On the one hand, say policy wonks tracking the experiment from outside, the partnerships have the potential to spark progress in schools that have failed generations of kids. On the other, says Mary Wells, co-founder and managing partner at Bellwether Education Partners, which has consulted with several Texas districts on 1882, “the risk is districts could use the policy primarily to access additional resources and not do the hard work of designing a school that’s truly unique.”
To date, Wells says, there haven’t been a lot of highly unusual 1882 proposals. “Things that look really boring, well implemented, can have a big impact on student achievement,” she says. “My personal opinion is that really strong implementation is the innovation.”
Which is exactly what Como Principal Valencia Rhines says when asked what’s going right at her school, now in the third year of an ambitious turnaround. The strategies the school is using — extra time, successful teachers, a relentless focus on data and culture — have proven effective elsewhere but are not particularly new. What is new is her freedom to decide the mix that’s right for her school.
Pictures spanning 65 years line Como’s halls, black-and-white photos of teachers and pupils in starched dress outfits giving way to color renderings of kids in jerseys and jeans. There are standard group portraits of classes and teams and hundreds of individuals, meticulously cut out and arranged in neat rows, sporting the fashions of their eras.
“People stop by all the time and say, ‘Oh, I just want to see the school and look for my picture on the wall,’” says Rhines. “Many of our students’ parents went here, grandparents went here.”
Nine of 10 Como students are impoverished, and 21 percent are learning English. Almost a quarter of the student body transfers in or out in a given school year. The surrounding neighborhood is a mash-up of tiny houses in poor repair, ad hoc livestock pens and new homes going up as part of a wave of gentrification.
Despite its position as the heart of the community, the K-5 school has a long history of being among the lowest academic performers in the state. In 2016, just 12 percent of tested students read or performed math at grade level. Even in the most recent years, when it did well enough to climb off of Texas’s “improvement required” list, only 1 in 5 students passed the required state tests.
In 2015, when lawmakers passed a separate bill requiring the state to close a school or take over the district’s board if the school has failed to meet standards for five consecutive years (three, in the case of a charter school), Como’s fate seemed all but sealed.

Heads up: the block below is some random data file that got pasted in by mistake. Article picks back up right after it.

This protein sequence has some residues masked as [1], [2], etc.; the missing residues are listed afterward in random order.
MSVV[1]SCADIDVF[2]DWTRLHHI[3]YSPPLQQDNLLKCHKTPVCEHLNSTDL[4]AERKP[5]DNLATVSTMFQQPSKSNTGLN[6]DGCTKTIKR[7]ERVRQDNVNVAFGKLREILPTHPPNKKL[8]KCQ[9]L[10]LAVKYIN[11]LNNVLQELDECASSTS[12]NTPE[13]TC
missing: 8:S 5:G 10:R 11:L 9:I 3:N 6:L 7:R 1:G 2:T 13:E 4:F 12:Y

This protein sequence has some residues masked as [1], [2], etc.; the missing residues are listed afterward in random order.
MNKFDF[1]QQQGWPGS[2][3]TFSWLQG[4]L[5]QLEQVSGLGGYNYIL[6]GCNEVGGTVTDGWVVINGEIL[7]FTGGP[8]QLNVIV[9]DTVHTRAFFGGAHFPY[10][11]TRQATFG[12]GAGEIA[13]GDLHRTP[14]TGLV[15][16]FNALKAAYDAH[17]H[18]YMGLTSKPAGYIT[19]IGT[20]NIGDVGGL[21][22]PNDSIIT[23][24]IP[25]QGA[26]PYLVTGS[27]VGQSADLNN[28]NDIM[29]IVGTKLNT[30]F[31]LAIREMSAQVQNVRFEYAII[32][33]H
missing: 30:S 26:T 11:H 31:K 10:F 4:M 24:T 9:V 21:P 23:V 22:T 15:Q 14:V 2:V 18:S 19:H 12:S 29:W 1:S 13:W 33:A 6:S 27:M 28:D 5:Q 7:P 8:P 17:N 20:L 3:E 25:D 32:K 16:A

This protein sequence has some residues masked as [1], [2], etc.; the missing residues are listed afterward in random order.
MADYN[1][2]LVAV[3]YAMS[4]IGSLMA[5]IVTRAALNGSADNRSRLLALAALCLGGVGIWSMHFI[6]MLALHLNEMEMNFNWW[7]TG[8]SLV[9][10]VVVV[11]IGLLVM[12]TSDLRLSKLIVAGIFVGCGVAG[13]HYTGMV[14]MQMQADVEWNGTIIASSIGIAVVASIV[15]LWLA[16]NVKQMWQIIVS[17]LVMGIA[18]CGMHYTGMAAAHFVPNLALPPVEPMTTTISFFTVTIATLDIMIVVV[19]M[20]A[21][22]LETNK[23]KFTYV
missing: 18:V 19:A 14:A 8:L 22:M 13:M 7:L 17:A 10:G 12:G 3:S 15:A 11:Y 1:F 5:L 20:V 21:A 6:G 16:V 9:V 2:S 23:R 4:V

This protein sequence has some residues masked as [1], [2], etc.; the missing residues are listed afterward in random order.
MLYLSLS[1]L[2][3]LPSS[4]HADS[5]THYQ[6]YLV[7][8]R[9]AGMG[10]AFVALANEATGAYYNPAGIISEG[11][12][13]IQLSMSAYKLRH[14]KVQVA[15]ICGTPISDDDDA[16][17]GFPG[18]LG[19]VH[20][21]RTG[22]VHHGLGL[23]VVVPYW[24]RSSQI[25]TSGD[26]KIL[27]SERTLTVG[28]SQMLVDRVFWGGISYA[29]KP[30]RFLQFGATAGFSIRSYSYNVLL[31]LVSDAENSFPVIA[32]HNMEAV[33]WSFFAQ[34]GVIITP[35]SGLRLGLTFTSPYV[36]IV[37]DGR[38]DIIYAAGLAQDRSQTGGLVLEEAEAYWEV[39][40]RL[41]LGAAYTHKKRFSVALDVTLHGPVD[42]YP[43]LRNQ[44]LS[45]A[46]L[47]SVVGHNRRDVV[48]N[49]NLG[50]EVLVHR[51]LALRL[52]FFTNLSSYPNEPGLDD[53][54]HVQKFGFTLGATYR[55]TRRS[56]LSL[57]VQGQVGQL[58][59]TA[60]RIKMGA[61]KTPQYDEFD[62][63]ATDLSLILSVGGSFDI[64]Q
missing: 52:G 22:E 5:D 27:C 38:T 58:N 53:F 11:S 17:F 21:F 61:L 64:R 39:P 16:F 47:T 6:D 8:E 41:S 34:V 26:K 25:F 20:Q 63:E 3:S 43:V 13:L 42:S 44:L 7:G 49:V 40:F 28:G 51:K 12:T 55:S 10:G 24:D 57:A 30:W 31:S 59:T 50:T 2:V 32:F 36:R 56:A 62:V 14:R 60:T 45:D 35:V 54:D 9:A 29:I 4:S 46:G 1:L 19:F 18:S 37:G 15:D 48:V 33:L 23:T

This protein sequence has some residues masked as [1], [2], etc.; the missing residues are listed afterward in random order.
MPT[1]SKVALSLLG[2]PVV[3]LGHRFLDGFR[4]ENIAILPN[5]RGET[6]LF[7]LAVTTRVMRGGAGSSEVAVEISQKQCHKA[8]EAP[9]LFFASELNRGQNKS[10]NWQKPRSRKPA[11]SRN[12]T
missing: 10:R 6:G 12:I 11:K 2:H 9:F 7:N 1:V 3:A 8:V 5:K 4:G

But even as the implications of the closure law were becoming clear a few years later, lawmakers passed a bill aimed at seeding district-charter collaborations by enabling outside partnerships. A bonus for schools and districts threatened by the closure law: They could get a two-year reprieve from state sanctions if they allowed a third party to reboot struggling campuses.
Because districts’ partners have full control over hiring, firing and compensation — and, in some cases, directly employ school staff — Texas teachers unions have lobbied against the effort and against the school closure law.
In 2018, the San Antonio Independent School District approved a contract with New York-based charter school network Democracy Prep to run a failing elementary school, triggering a lawsuit filed by the district’s teachers union. The suit was dismissed last spring.
The most visible opposition sprang up in the Houston Independent School District, where continued underperformance at some of the city’s most impoverished schools prompted an area lawmaker to propose limiting the number of consecutive years a school could be labeled “improvement required.”
Two years ago, several Houston schools tripped the threshold for closure. The state gave the district a one-year reprieve because of Hurricane Harvey. This year, Houston School Board members elected not to consider any of several potential nonprofit partners, saying they preferred to pressure lawmakers to overturn the legislation.
Rather than overturn or revise the law, during the 2019 legislative session Texas lawmakers appropriated several pots of money to support teacher pay incentives and other items that complement the partnerships. A suit filed by the Houston board is pending, and the Texas Education Agency recently announced the state will take over the board.
Some reform advocates, too, are skeptical, questioning whether some of the new partnerships, particularly those involving nonprofits established by districts themselves, can truly break from the status quo.
“I imagine there will be a range of these new nonprofits,” says Wells. “I think what it will come down to is, really, what is the district’s intent, and is the district buying into the vision behind 1882?”
Indeed, some of the first 12 schools turned over to outside partners under 1882 in 2018 did not show improvement on state report cards. (None used the model credited with gains in Dallas and Fort Worth.) Without differentiated teacher pay on the table, said district representatives at the October Texas Partnership Opportunity convening, recruiting top teachers to chronically underperforming schools was all but impossible.
At the time of the law’s passage, Fort Worth, like a number of other districts, had already been planning a turnaround strategy for several low-performing schools, including Como. Next door, Dallas was having initial success with a five-pronged strategy known as Accelerating Campus Excellence, or ACE, which it launched in seven low-performing schools in 2015. Six climbed off the state’s “improvement required” list within the year.